Several years after my experience of teaching the boy how to identify and count money, I realized that the Catholic Church already had the formula that I had discovered for conquering loneliness. The name of that formula is the “Corporal and Spiritual Works of Mercy.”
As a reminder, the corporal works of mercy are: feed the hungry, give drink to the thirsty, clothe the naked, shelter the homeless, visit the sick, visit the imprisoned, and bury the dead. The spiritual works of mercy are: instruct the ignorant, counsel the doubtful, admonish the sinner, bear wrongs patiently, forgive offenses willingly, comfort the sorrowful, and pray for the living and the dead.
Today, any time that I meet somebody who is hyperfocused on their own depression, loneliness, victimhood, or despair, I try to encourage them to join an organization where they can do volunteer work for people who are less fortunate than they are. I tell them that it’s always best to start with an organization that has a structure in place for helping others, rather than attempting to figure out on their own how they can consistently and predictably help others who are in need.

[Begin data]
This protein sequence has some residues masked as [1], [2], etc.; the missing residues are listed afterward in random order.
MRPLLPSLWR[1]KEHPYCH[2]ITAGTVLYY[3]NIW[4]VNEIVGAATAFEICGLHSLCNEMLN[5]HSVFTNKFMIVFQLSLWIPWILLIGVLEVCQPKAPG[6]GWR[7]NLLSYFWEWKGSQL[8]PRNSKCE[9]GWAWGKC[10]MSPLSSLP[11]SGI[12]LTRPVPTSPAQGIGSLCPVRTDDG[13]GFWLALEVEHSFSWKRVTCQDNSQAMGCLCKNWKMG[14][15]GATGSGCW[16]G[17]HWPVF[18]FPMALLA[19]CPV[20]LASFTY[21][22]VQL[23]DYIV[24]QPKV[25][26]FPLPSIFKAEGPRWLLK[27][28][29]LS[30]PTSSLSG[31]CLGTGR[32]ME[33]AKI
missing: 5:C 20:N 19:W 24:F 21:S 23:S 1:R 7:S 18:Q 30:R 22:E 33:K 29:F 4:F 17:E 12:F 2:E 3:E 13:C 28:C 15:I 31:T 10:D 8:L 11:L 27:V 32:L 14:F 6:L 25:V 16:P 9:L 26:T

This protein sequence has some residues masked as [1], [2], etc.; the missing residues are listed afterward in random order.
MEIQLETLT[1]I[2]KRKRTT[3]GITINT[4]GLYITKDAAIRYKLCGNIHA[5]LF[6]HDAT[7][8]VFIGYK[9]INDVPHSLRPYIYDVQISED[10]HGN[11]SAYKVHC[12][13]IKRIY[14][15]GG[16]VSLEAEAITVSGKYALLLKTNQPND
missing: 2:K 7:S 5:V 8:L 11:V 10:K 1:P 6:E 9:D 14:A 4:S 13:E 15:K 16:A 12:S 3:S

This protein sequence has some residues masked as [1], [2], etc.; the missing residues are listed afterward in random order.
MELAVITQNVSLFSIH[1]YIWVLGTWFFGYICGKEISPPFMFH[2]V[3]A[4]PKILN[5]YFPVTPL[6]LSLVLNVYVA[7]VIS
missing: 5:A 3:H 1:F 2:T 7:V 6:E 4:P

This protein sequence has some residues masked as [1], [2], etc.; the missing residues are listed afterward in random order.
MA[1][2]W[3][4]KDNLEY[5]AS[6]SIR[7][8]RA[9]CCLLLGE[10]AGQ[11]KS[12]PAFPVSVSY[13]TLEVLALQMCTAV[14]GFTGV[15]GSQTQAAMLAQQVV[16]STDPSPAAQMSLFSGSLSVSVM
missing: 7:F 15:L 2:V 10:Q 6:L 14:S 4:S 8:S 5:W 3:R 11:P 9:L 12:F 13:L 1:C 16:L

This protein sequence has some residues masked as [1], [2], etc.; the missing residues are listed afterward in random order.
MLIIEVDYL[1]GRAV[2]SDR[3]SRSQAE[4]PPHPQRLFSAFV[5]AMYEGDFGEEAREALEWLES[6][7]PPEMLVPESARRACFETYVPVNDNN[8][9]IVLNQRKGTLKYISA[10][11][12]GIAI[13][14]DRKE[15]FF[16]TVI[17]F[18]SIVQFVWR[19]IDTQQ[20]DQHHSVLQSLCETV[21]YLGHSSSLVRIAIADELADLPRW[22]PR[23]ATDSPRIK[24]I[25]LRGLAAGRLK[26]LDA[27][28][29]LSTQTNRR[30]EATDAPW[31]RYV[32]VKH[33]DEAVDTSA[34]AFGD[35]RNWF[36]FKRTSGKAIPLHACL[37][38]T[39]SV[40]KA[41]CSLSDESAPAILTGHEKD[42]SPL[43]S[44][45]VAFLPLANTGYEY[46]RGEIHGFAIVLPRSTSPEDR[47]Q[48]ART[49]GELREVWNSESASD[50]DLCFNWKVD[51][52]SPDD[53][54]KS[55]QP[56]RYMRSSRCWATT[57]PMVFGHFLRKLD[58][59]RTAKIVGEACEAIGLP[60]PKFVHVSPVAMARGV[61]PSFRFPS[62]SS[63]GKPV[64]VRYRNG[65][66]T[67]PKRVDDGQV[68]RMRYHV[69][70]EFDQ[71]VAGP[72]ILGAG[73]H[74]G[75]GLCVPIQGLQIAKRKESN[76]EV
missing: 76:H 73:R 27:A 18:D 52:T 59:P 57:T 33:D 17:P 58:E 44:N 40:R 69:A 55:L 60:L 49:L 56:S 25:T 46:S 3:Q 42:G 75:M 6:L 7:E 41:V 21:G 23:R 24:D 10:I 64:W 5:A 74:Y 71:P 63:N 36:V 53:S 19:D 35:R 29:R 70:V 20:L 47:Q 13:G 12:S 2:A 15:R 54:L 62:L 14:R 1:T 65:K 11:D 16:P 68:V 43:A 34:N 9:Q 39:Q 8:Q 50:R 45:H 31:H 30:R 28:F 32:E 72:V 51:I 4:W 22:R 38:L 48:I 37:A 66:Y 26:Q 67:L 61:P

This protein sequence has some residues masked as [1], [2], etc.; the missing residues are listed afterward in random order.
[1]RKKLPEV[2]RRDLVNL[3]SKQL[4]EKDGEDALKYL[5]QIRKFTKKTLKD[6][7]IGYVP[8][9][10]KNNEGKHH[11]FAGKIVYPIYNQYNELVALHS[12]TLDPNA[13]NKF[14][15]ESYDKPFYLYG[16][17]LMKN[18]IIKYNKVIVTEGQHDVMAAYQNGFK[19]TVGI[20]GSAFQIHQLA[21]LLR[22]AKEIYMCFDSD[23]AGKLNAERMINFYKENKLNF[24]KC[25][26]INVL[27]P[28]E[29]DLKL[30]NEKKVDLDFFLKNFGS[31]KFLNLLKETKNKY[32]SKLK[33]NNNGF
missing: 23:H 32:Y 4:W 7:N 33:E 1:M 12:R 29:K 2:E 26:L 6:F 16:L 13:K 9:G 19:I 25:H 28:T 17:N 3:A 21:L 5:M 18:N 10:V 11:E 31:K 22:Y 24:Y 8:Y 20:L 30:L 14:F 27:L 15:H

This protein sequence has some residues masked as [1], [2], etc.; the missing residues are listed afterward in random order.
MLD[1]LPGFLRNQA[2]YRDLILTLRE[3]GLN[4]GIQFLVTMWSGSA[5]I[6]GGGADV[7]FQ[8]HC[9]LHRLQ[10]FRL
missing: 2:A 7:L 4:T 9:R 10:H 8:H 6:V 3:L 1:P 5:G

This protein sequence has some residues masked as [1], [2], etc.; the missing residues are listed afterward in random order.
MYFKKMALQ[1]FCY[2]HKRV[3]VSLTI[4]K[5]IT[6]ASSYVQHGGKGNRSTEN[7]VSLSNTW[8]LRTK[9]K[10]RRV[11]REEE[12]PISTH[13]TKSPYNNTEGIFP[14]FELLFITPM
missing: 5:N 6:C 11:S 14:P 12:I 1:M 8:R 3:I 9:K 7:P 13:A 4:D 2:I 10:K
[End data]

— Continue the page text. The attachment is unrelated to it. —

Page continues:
For those people who are devout Catholics, in addition to doing volunteer work, I try to persuade them to seek out and assist others who are in need of their guidance, friendship, and prayers.
What I’m suggesting here is contrary to our fallen human nature, which favors selfishness and the avoidance of people who are in need. But such behavior is in direct opposition to one of the primary purposes for which we were created — to love our neighbor as ourselves.
This is a very valuable formula for conquering loneliness, depression, and despair. I hope you will use it and teach it to others, which is in and of itself a spiritual work of mercy.